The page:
I was able to scan some neat stuff from my great-grandfather, Joseph Zalewski, that my dad had in his possession. Joseph was a Milwaukee Police Officer for 33 years.

Click for larger image
Click for larger image

There was also a writeup after his retirement in 1951. (Sorry for the blurriness. It’s tough to scan since it’s taped to the back of a picture frame, so the reflection and angles made it hard to position.)

Joseph Zalewski

When I bought my house in 2005, I ended up purchasing my grandparent’s house. My grandpa had passed away in 1999 and my grandma was moving into an assisted living apartment since she hurt herself in a little fall. I did get a very nice deal on the house. It’s perfect “starter” house, being the house that they bought new in 1955 and that my dad and his siblings grew up in.

When she moved, a bunch of boxes were left in the basement. Most of it was just things like blankets and pots and pans, things she doesn’t need right now. I found one box a few months back when I was taking inventory that I saw had funeral cards and old newspaper clippings in it. Today, I decided to just browse through them to see if there were any of my ancestors that I could use to squeeze out some more information.

I only found a few funeral cards on the top and they were probably of old friends, I assume, and not relatives. But, I did find a nice collection in the news clippings box. Most of the items were just random clippings of recent photos and articles from the newspapers. But, I did find a nice selection of old obituaries, though. A couple were straight from the newspapers and a few others were copies. The obituaries that I found were from Emma Jane (FIRMENICH) COOK (my gg-grandmother), George S COOK (Emma’s 3rd husband), Margaret (STEARNS) BRAATZ (my gg-grandmother), Frank F BRAATZ, Sr (her husband and my gg-grandfather), and Margaret (SCHUMACHER) STEARNS (her mother and my ggg-grandmother.) Most of the obituaries didn’t have any new info of note, but the big find was the last one. In my tree, all I had was “Margaret” listed and her death date. This obituary gave me her birth info and her surname, which is brand new to me. Plus, it listed all of her siblings and locations. I need to start looking for SCHUMACHER now, any tips?

Another treasure find in the box was some old letters written to my grandfather from his parents in 1941. It seems, from the address that he was in navy school in Pensacola, Florida. There are about 5-10 letters all written from March 31, 1941 to April 27, 1941. One weird note here is that my great-grandmother, his mother, Emily (TROKA) ZALEWSKI, passed away on May 1, 1941. In the later letters that I just quickly scanned through, there is no mention of being sick, etc. So, this points to her death being quite sudden as she was only 45 years old at the time. Maybe my grandfather saved these letters due to the fact that he was away in Florida when his mother died. There are no letters beyond the April 27th one. I am in the process of scanning them so I can read them and archive them. This is the only comunication from my great-grandmother that I’ve found. Then, I plan on taking this box over to my grandmother since I’m assuming she’ll want it.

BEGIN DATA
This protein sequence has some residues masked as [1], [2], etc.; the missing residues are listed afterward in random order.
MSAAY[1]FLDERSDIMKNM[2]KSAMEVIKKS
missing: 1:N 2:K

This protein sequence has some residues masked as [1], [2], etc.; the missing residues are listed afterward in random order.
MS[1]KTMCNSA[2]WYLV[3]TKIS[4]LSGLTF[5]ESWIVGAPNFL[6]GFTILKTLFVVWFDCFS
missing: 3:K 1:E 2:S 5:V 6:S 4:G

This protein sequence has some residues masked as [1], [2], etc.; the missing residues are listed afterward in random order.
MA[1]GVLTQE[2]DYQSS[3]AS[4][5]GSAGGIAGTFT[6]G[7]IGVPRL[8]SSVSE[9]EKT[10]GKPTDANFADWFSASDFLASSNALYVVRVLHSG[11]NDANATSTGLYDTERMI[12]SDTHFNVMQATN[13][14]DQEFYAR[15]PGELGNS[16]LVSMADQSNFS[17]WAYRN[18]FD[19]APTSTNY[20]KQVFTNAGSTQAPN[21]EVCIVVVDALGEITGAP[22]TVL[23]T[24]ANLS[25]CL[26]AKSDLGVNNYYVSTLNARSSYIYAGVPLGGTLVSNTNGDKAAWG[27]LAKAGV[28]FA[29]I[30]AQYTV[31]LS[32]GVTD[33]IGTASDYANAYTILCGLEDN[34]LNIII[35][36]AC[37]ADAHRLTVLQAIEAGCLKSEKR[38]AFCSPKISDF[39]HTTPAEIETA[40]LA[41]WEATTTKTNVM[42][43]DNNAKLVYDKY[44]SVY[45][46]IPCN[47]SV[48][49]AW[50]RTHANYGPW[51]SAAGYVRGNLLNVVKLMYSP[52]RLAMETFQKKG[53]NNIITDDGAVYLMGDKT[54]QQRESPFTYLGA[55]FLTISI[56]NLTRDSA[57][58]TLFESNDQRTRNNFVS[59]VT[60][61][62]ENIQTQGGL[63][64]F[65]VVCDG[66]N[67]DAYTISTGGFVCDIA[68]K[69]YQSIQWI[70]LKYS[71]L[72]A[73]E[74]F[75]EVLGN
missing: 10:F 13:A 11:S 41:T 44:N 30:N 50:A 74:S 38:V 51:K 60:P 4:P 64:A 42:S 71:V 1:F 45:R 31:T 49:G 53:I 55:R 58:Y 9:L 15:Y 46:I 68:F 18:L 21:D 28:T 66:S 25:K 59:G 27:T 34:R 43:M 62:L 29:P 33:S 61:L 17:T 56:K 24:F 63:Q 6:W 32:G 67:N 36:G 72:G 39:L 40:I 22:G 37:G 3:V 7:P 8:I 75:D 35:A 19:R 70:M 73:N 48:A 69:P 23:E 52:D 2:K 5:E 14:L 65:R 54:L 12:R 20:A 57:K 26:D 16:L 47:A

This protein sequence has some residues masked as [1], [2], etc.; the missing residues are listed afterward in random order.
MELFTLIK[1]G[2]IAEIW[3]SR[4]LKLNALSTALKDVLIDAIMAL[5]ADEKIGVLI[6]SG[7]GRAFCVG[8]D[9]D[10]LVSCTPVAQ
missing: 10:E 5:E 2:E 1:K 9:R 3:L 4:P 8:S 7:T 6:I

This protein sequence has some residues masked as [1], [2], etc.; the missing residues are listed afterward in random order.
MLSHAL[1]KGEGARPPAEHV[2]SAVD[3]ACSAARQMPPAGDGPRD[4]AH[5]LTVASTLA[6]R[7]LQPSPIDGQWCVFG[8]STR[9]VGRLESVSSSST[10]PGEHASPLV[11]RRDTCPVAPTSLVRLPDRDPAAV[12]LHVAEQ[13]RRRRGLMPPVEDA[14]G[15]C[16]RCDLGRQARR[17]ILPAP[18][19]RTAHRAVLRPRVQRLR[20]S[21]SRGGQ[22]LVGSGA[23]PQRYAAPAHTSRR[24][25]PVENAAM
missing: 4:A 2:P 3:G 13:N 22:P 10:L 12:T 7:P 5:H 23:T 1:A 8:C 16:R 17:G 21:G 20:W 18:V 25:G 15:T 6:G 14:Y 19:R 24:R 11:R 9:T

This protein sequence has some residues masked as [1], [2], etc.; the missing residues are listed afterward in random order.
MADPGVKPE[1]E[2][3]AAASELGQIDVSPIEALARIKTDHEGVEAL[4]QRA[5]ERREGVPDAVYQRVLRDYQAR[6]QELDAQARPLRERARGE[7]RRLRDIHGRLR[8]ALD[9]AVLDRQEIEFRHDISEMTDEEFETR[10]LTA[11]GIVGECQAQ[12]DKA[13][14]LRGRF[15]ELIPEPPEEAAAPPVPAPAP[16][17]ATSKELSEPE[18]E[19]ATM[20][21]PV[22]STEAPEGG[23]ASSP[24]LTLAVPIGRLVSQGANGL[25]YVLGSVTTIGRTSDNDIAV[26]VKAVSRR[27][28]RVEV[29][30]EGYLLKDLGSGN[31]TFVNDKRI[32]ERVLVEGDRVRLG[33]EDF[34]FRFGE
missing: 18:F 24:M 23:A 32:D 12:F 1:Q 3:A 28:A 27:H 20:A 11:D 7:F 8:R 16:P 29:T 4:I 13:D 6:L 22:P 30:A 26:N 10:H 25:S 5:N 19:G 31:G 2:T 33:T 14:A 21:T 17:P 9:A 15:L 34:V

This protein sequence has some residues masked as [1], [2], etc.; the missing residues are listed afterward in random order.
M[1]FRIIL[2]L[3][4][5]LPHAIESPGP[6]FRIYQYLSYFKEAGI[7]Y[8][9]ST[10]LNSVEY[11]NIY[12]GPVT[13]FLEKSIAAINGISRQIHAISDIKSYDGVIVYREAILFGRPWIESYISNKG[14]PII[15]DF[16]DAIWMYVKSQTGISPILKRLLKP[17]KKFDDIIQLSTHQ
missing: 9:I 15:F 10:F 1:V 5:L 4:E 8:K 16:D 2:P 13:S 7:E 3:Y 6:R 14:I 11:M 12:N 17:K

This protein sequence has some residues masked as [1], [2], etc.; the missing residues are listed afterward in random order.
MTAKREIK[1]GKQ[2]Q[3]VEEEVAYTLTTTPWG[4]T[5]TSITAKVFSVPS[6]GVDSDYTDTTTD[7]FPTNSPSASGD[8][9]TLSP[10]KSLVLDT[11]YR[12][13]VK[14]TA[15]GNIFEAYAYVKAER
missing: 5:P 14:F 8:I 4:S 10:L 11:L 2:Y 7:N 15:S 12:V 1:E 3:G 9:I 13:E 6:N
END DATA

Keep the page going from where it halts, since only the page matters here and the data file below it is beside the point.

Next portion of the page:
20090125

After going out to dinner for our birthday (my wife & I) with my parents last night, we got to talking a bit about genealogy and some stories about my grandparents. It was mentioned that my maternal grandfather was in World War II. I was never sure on this subject since I’ve heard nothing about. I’m told that he doesn’t talk about it for reasons unknown to my parents. He’s never even mentioned it to my mother. I completely respect his decision. Who knows what he may have experienced in Europe in the 1940s.

I’m aware of all of the documents available for World War II either at Ancestry or Footnote, so I thought I’d look around. I have yet to find any mention of my grandfather in any documentation available. This doesn’t mean it doesn’t exist. I saw it mentioned that some documents have yet to be released due to privacy. My mom and dad mentioned that they think he was a Sergeant since my grandmother sometimes calls him “Sarge.” Does anyone know of any other places to check?

My search for that information turned into finding a nice collection of newspaper articles on my maternal family line. I happened to find my grandfather in an article from the Sheboygan Press in 1941 mentioning that he came in 3rd place in some sort of kite contest. I also found their wedding announcement, a mention of a speeding ticket he got in 1968 and a bunch of other neat articles. I also found some other obituaries and wedding announcements. Don’t underestimate the information in some of these old newspapers. Ancestry has a lot of newspapers on file that are mostly searchable. Footnote doesn’t have a lot yet, but knowing them they’ll be getting a lot more and I like their system a bit better.

Here are some examples of what I found:

Just find a local paper on one of these sites, if there is one available, and just browse around by searching for last names. You’ll find some cool stuff.